TOWN ELECTION - Great effort was made by some of our own men, assisted by the Democrats to defeat Chas. P. Moody, for collector, and Geo. W. Miller, for justice of the peace; the former only getting 6 maj., the latter 8 maj.


THE CRISIS - We are in receipt of important military operations, but dare not publish them for fear of our press being destroyed. Sec. Stanton has his eye upon us.


MARRIED - At the residence of Mr. Alfred Allen, on Tuesday morning, March 4th, Mr. J.H. Ford, to Miss Eliza Gildersleeve, both of this place. The ceremony was performed by Rev. Amasa Stanton, of Marion. We had a grand breakfast and a lively company.

Geo. E. Curliss, of this village, married Miss Julia Aldrich, of Dansville, on Tuesday morning, March 4th.


The following letter from the Woman's "Associated Sanitary Commissioner, or Woman's Central Association of Relief," together with the list of articles sent has been handed in for publication.

New York Jan. 27th 1861

To the Ladies of Pultneyville and vicinity.

Your letter, a box of valuable articles and $3 came safely to hand. Please express to the ladies of Pultneyville, our grateful acknowledgement of their liberal contribution. The supplies will prove very acceptable, and will be forwarded as soon as possible. As many of the officers and soldiers who have been in the Hospitals agree, that the kind forethought and generosity of the loyal women of the North, had contributed so much to their comfort.

Very Respectfully,

Ellen Collins,

Com. On Supplies, Per. C.M.

7 quilts, 6 pillows, 4 wollen blankets, 1 coverlet, 12 pillow cases, 2 linen sheets, 4 cotton sheets, 2 cotton shirts 2 towels, 6 prs. drawers, 5 undershirts, 10 cushions, 3 dressing gowns, 2 rolls linen cloths, 1 roll bandages, 12 prs. socks, 1 pair slips and $3.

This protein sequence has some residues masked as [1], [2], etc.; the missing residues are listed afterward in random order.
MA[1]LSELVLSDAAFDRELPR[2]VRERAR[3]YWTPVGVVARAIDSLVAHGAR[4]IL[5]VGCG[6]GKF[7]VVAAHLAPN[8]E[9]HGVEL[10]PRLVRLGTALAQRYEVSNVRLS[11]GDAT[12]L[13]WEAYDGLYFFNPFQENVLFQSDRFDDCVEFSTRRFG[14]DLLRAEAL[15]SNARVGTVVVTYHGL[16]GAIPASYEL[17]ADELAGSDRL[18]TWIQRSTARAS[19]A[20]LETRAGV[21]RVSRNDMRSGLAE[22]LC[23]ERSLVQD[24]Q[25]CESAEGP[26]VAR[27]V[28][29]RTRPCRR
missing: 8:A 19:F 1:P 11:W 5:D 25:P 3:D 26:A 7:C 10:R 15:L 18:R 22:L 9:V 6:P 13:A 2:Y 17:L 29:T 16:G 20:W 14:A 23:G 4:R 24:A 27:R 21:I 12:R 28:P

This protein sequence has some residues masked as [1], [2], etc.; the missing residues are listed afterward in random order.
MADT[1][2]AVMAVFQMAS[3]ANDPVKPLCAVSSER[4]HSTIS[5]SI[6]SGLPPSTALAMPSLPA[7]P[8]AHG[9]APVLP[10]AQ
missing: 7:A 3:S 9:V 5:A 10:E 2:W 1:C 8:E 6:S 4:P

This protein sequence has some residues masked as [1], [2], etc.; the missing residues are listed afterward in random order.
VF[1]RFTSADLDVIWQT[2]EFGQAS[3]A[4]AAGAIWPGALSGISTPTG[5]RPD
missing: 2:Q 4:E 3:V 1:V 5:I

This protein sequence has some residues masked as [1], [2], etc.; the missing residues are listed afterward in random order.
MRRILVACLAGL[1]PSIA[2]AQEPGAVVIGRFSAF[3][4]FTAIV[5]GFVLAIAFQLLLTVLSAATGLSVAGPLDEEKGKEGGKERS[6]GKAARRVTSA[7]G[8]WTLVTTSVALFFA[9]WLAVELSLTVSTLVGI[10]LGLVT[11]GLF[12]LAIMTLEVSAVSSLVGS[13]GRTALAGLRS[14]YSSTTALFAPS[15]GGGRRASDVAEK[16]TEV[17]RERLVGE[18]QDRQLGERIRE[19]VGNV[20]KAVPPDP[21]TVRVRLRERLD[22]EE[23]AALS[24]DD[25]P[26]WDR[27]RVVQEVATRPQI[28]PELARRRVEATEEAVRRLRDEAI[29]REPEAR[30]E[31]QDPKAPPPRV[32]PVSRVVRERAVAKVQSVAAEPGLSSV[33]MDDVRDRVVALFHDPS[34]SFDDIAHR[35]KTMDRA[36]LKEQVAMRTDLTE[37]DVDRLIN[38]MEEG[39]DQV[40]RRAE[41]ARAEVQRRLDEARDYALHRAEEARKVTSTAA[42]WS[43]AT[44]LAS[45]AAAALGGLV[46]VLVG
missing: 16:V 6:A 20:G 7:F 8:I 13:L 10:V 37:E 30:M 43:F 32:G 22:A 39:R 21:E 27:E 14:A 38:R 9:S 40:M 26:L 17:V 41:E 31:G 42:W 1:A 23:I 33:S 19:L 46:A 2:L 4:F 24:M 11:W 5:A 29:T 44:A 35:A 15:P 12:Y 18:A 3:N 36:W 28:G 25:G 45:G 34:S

PERSONAL ITEMS.

-Leo Miller's family, are expected home the last of this month. They will remain here during the summer.

-John Craggs had an auction Thursday, March 6th.

-Wm. Reeves, (son of Stephen Reeves,) is at home on a Furlough, sick, he belongs with the army on the Potomac.

-J.W. Powers sold a Spring pig that weighted 367 lbs - beat this who can.

-Adam Nash, sold a hog that weighted 538 lbs.

-Dr. W.S. Lee, of Sodus, will be in this village about the 10th of this month, and will remain about three days in his dental capacity at A.A. Cornwall's. The Dr. keeps constantly on hand a good assortment of silver and plated ware, jewelry and watches, at his office, Sodus. A liberal patronage solicited.

-A.S. Woolworth, merchant at Williamson is going to move his stock of goods to Baldwinsville, where he intends to reside.

-G.D. Phelps, Jr., arrived in town from the Oil regions of Canada, on Friday, the __. He will remain about 10 days, his family is with him.

-Capt. Sellimer, of Charlotte, arrived in town Tuesday, Feb. 18, he has been spending some time this winter with the army on the Potomac.

-Russell Smith, (formerly of this place, and son of Capt. Abner Smith,) is to sail the propeller Vermont, this summer.

-Henry C. Lewis, has bought about 40 acres of land, of Capt. W. Pratt, lying near Wanton F. Millard's.

-L.O. Goodrich, has the appointment of a Lieut., and was at the battle of Roanoak.

-A.A. Cornwall and wife, have been down to Jefferson co., on a visit.

-Hon. A. Pryne, preached at Williamson, on Sunday, Feb. 23d. He leaves for Albany, Tuesday, Feb. 25th.

-Griffith M. Cooper, of Williamson, is very much out of health, and has been confined to his house most of the winter.

-Mrs. Decroyft, an old resident of this village, fell down cellar a few days ago. She was found insensible; but was soon brought to her senses, and is now well again.

-Capt. A. Holling has been making more improvements in his Planing Mill the past winter, by adding an upright saw, &c. He has a fine lot of seasoned pine lumber of hand, and would like to have all those intending to build the ensuing season, give him a call before purchasing elsewhere.

-Alonzo and Orlando Gazlay, sons of Ella Gazlay, of Dutchess co., have been spending a few days with us, the former with his wife, who now reside in Mendon.

-Prof. F.F. Hoecker, of Bath, has made us another visit, he left for home Feb. 12.

-John B. Burrud, of Marion, is an agent for the sale of Melodeons. See his advertisement on first page.

-Capt. Wm. Pratt, (son of the late Johnathan Pratt,) is about making arrangements to go into the New England house, Rochester.

-John Hill, of Sodus Point, has made an arrangement with Capt. Holling, for a portion of his steam power, for the manufacture of doors, blinds and window sash.